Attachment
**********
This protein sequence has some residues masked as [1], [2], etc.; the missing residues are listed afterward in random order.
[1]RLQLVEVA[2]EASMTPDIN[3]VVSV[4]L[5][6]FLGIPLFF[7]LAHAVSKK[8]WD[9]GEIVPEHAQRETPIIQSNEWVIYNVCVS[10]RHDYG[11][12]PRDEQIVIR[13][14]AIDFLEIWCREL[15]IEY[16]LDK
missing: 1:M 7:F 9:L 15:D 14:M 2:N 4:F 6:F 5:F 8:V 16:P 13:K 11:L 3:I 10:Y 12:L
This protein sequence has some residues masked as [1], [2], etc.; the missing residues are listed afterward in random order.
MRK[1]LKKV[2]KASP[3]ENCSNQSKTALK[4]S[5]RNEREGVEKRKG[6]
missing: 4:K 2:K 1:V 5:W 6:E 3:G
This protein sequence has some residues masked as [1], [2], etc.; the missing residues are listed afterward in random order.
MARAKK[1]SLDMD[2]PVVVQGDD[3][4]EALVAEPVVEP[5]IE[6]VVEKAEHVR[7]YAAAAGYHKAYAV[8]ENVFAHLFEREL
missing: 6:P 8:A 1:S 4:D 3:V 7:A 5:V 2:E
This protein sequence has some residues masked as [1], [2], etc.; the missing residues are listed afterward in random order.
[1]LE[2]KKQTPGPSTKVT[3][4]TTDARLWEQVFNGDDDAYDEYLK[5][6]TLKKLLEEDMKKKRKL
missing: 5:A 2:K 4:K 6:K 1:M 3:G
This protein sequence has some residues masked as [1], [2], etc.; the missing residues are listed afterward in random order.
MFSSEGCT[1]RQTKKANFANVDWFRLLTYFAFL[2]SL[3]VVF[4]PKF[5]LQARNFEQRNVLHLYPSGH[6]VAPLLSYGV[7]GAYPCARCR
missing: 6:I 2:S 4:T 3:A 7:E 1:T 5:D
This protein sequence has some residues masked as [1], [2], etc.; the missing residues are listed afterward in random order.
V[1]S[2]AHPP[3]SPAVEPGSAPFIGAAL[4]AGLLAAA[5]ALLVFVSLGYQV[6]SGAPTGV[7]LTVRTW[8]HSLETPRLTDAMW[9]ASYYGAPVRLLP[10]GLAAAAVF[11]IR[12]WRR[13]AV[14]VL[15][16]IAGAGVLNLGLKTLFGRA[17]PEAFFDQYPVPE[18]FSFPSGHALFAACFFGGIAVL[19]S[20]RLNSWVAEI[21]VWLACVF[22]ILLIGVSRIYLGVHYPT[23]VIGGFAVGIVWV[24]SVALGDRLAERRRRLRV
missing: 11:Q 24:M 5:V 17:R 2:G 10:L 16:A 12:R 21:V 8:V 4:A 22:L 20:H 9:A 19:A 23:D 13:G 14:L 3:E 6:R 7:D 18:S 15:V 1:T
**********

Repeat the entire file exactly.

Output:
This protein sequence has some residues masked as [1], [2], etc.; the missing residues are listed afterward in random order.
[1]RLQLVEVA[2]EASMTPDIN[3]VVSV[4]L[5][6]FLGIPLFF[7]LAHAVSKK[8]WD[9]GEIVPEHAQRETPIIQSNEWVIYNVCVS[10]RHDYG[11][12]PRDEQIVIR[13][14]AIDFLEIWCREL[15]IEY[16]LDK
missing: 1:M 7:F 9:L 15:D 14:M 2:N 4:F 6:F 5:F 8:V 16:P 13:K 11:L 3:I 10:Y 12:L
This protein sequence has some residues masked as [1], [2], etc.; the missing residues are listed afterward in random order.
MRK[1]LKKV[2]KASP[3]ENCSNQSKTALK[4]S[5]RNEREGVEKRKG[6]
missing: 4:K 2:K 1:V 5:W 6:E 3:G
This protein sequence has some residues masked as [1], [2], etc.; the missing residues are listed afterward in random order.
MARAKK[1]SLDMD[2]PVVVQGDD[3][4]EALVAEPVVEP[5]IE[6]VVEKAEHVR[7]YAAAAGYHKAYAV[8]ENVFAHLFEREL
missing: 6:P 8:A 1:S 4:D 3:V 7:A 5:V 2:E
This protein sequence has some residues masked as [1], [2], etc.; the missing residues are listed afterward in random order.
[1]LE[2]KKQTPGPSTKVT[3][4]TTDARLWEQVFNGDDDAYDEYLK[5][6]TLKKLLEEDMKKKRKL
missing: 5:A 2:K 4:K 6:K 1:M 3:G
This protein sequence has some residues masked as [1], [2], etc.; the missing residues are listed afterward in random order.
MFSSEGCT[1]RQTKKANFANVDWFRLLTYFAFL[2]SL[3]VVF[4]PKF[5]LQARNFEQRNVLHLYPSGH[6]VAPLLSYGV[7]GAYPCARCR
missing: 6:I 2:S 4:T 3:A 7:E 1:T 5:D
This protein sequence has some residues masked as [1], [2], etc.; the missing residues are listed afterward in random order.
V[1]S[2]AHPP[3]SPAVEPGSAPFIGAAL[4]AGLLAAA[5]ALLVFVSLGYQV[6]SGAPTGV[7]LTVRTW[8]HSLETPRLTDAMW[9]ASYYGAPVRLLP[10]GLAAAAVF[11]IR[12]WRR[13]AV[14]VL[15][16]IAGAGVLNLGLKTLFGRA[17]PEAFFDQYPVPE[18]FSFPSGHALFAACFFGGIAVL[19]S[20]RLNSWVAEI[21]VWLACVF[22]ILLIGVSRIYLGVHYPT[23]VIGGFAVGIVWV[24]SVALGDRLAERRRRLRV
missing: 11:Q 24:M 5:V 17:R 2:G 10:L 16:A 12:R 21:V 8:V 4:A 22:L 20:H 9:A 19:A 23:D 13:G 14:L 3:E 6:R 7:D 18:S 15:V 1:T